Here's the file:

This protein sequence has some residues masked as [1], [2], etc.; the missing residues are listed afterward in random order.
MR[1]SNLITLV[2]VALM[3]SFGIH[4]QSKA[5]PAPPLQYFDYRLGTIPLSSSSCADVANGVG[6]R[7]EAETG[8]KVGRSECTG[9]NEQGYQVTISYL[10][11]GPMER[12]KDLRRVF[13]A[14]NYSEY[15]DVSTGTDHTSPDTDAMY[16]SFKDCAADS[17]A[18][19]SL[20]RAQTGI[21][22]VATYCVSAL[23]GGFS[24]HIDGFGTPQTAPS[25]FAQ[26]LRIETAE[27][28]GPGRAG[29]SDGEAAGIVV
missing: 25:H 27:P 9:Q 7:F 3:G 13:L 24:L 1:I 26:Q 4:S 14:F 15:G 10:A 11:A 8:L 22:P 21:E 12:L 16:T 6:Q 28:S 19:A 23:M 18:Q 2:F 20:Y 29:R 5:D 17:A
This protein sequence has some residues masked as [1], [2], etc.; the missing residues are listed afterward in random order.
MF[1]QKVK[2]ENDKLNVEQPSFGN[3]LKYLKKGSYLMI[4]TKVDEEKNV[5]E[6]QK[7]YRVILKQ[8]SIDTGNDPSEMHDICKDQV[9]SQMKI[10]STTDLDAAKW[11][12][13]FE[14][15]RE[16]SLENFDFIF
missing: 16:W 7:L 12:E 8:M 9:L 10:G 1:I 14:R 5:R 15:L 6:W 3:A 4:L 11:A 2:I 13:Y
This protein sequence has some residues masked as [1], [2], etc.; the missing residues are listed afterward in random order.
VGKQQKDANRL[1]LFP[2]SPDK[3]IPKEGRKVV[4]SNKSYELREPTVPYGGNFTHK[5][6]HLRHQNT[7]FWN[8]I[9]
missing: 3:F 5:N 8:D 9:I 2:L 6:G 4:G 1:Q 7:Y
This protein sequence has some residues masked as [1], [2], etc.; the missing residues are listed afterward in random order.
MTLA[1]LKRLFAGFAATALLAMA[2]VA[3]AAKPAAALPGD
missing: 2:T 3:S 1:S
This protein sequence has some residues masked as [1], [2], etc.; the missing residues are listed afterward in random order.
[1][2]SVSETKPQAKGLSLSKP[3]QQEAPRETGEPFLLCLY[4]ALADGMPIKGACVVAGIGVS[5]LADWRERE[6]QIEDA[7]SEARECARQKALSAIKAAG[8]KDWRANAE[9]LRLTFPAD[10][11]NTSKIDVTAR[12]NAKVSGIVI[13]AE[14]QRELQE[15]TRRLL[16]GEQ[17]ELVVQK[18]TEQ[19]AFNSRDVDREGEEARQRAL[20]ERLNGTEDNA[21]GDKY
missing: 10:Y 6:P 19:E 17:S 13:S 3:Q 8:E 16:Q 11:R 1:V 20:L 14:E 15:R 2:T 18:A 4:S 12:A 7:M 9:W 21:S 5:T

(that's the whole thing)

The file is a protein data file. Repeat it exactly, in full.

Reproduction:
This protein sequence has some residues masked as [1], [2], etc.; the missing residues are listed afterward in random order.
MR[1]SNLITLV[2]VALM[3]SFGIH[4]QSKA[5]PAPPLQYFDYRLGTIPLSSSSCADVANGVG[6]R[7]EAETG[8]KVGRSECTG[9]NEQGYQVTISYL[10][11]GPMER[12]KDLRRVF[13]A[14]NYSEY[15]DVSTGTDHTSPDTDAMY[16]SFKDCAADS[17]A[18][19]SL[20]RAQTGI[21][22]VATYCVSAL[23]GGFS[24]HIDGFGTPQTAPS[25]FAQ[26]LRIETAE[27][28]GPGRAG[29]SDGEAAGIVV
missing: 25:H 27:P 9:Q 7:F 3:G 13:L 24:L 1:I 26:Q 4:S 14:F 15:G 10:A 11:A 8:L 22:P 21:E 12:L 16:T 6:Q 28:S 19:A 23:M 18:Q 2:F 20:Y 29:R 5:D 17:A
This protein sequence has some residues masked as [1], [2], etc.; the missing residues are listed afterward in random order.
MF[1]QKVK[2]ENDKLNVEQPSFGN[3]LKYLKKGSYLMI[4]TKVDEEKNV[5]E[6]QK[7]YRVILKQ[8]SIDTGNDPSEMHDICKDQV[9]SQMKI[10]STTDLDAAKW[11][12][13]FE[14][15]RE[16]SLENFDFIF
missing: 16:W 7:L 12:E 8:M 9:L 10:G 1:I 14:R 5:R 15:L 6:W 3:A 4:L 11:A 2:I 13:Y
This protein sequence has some residues masked as [1], [2], etc.; the missing residues are listed afterward in random order.
VGKQQKDANRL[1]LFP[2]SPDK[3]IPKEGRKVV[4]SNKSYELREPTVPYGGNFTHK[5][6]HLRHQNT[7]FWN[8]I[9]
missing: 3:F 5:N 8:D 9:I 2:L 6:G 4:G 1:Q 7:Y
This protein sequence has some residues masked as [1], [2], etc.; the missing residues are listed afterward in random order.
MTLA[1]LKRLFAGFAATALLAMA[2]VA[3]AAKPAAALPGD
missing: 2:T 3:S 1:S
This protein sequence has some residues masked as [1], [2], etc.; the missing residues are listed afterward in random order.
[1][2]SVSETKPQAKGLSLSKP[3]QQEAPRETGEPFLLCLY[4]ALADGMPIKGACVVAGIGVS[5]LADWRERE[6]QIEDA[7]SEARECARQKALSAIKAAG[8]KDWRANAE[9]LRLTFPAD[10][11]NTSKIDVTAR[12]NAKVSGIVI[13]AE[14]QRELQE[15]TRRLL[16]GEQ[17]ELVVQK[18]TEQ[19]AFNSRDVDREGEEARQRAL[20]ERLNGTEDNA[21]GDKY
missing: 10:Y 6:P 19:E 17:S 13:S 3:Q 8:E 16:Q 11:R 1:V 20:L 14:E 15:R 2:T 18:A 4:S 12:A 7:M 9:W 21:S 5:T